This is the face of a horse our fans have never met.
The face of a horse that since the day we got him a year ago this week, we were never sure he'd pull through and make it and we didn't want our fans to go through the pain of losing him like we quite often felt we might.
A horse that came to us with casts on all four hooves, ankles the size of softballs and was hurting.
A horse that even without his physical issues wasn't exactly a "looker"--shorter, a bit long in the back and a rather oddly put together overall, he was never going to be the horse anyone picked out of the crowd at a racetrack backside and took home.
But lucky for this horse, he came with a recommendation from a horseman we knew we could trust--our good friend Dan Hays.
Dan told Dale "He looks rough, I know, but don't worry about it. Get his feet right and the rest will follow. I promise you he'll be worth it."
His name is Over The Hump but we call him Cactus.
Over the years, Dan has sent us some truly great ones like Swingn Slew, Quinton's Flash and Tally Up. When Dan called and told Dale "I've got a nice one for you.", we learned to listen up. Dan said that Cactus was one of the good ones if we would just give him the time.
Time is a scarce commodity for most people and especially for people in the horse business. In order to make money, most trainers need horses to get in, get done and get out as quickly as possible. Space is at a premium in most barns and most people can't afford to just let a horse sit for 3, 6, 12 months. But that is one advantage we have--time and space.
And so for the last year, Cactus just sat in the pasture. Dale went to work getting his feet back in shape--they had pretty much fallen apart and needed to regrow from the top down. Abcesses came and went; his front fetlocks would blow up and go back down; he gained, lost and gained weight again. Several times we asked ourselves if Cactus would ever get better. At one point, we even took him for a full set of x-rays to make sure his ankles were just blowing from the foot pain. But Dan was right--it was the pain in his feet and if we could get that right, he'd be just fine.
Finally, this summer, Cactus was right. He entire hoof on all four feet had regrown. His eye was bright and his coat shone. But Dale thought he deserved at least a few more months of rest while actually feeling good, so he let him sit some more. After all, it doesn't really count as a vacation if you're in the "hospital"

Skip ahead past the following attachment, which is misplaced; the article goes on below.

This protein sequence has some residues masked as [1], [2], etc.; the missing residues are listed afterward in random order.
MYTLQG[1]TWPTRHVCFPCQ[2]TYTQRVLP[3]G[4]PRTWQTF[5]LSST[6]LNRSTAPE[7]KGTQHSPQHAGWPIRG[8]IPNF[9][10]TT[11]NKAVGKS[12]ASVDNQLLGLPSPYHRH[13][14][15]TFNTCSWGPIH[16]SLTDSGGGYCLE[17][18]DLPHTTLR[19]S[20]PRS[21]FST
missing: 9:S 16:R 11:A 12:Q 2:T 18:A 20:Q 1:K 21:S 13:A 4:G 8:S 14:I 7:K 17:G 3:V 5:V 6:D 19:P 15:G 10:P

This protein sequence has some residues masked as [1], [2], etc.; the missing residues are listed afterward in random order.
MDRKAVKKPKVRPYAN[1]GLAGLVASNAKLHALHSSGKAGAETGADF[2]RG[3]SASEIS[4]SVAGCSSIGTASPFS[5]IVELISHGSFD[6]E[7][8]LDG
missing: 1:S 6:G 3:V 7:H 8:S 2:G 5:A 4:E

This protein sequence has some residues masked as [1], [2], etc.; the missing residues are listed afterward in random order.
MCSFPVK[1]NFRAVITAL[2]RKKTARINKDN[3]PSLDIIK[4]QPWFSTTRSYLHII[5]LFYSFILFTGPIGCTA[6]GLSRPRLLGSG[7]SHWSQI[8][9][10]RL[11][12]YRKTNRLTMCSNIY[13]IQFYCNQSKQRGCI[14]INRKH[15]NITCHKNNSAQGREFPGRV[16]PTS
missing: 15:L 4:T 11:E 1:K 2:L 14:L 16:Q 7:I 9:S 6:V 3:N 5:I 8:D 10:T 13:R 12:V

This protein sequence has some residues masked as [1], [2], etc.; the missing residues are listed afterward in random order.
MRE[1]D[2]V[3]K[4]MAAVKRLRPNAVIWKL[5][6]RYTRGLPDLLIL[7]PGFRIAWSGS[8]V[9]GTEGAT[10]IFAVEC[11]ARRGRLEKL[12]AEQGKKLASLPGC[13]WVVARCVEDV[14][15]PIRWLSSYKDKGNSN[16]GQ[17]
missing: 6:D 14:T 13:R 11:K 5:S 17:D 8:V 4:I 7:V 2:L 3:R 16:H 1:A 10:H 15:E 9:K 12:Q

This week we had some out of town friends at the ranch and Dale decided to do a bit of a "mini clinic" for them with a totally unstarted horse and the horse he chose was Cactus. Cactus last raced on August 31, 2014 and hadn't seen a saddle since then. He had every reason to be rusty, green or just plain uninterested in working. But he was none of those things. He was, in a word, perfect.
Dale saddled him up in a western saddle with a back cinch for the first time in his life--something that understandably bugs a lot of horses. No sweat for Cactus.
He took him to the arena and had him trot circles, move off his leg, canter figure eights. Cactus was perfect...perfect to the point that he had his flying lead changes the first time through and never missed them once.
So Dale, trying to show our guests how to "work through an issue", decided he might as well get the rope out and see what happened (something we normally don't do until the 3rd or 4th ride). He swung it, let it slide all over Cactus, then even roped a leg and held it--Cactus stood like a champion.
The only thing left to do was let Joe the Jersey into the arena and see what Cactus thought of the big steer. After perhaps 10 seconds of nerves (only seen by his chewing the bit), he marched right up to Joe and pushed him down the fence. It took maybe a minute more to realize how much fun cow chasing was and then he really dug down and made poor Joe run and turn, tracking him like a Border Collie. Dale couldn't help himself and took the rope out and roped Joe...not once, but 5 times!
Finally, Dale decided he couldn't ask much more and took Cactus out of the arena. What more he could ask on the first ride? He was foot-perfect in his reining work, worked a cow down the fence like a pro and was willing to rope everything in sight. On the way back from the arena, Dale had Cactus cross a new culvert ditch he is digging and he jumped that like a fancy show hunter.
Dale got back to the barn in awe of his new horse, a feeling shared by everyone there. In fact, Dale decided to make Cactus a last minute addition to his ranch rodeo team for TODAY...a day which will mark only the third day in training for this special horse.
Cactus was the last horse Dan Hays ever sent us, he passed away unexpectedly a few weeks ago. We can't help but think that Dan was smiling down at us when Dale rode Cactus, just saying "See, I told you so, he just needed some time."
Thanks for sending us another great one Dan.
We answer your questions about retraining Thoroughbreds for off-track careers and share the stories of the horses on the ranch.
Gate to Great Geldings
A Division of Horse Creek Thoroughbreds
Newell, SD 57760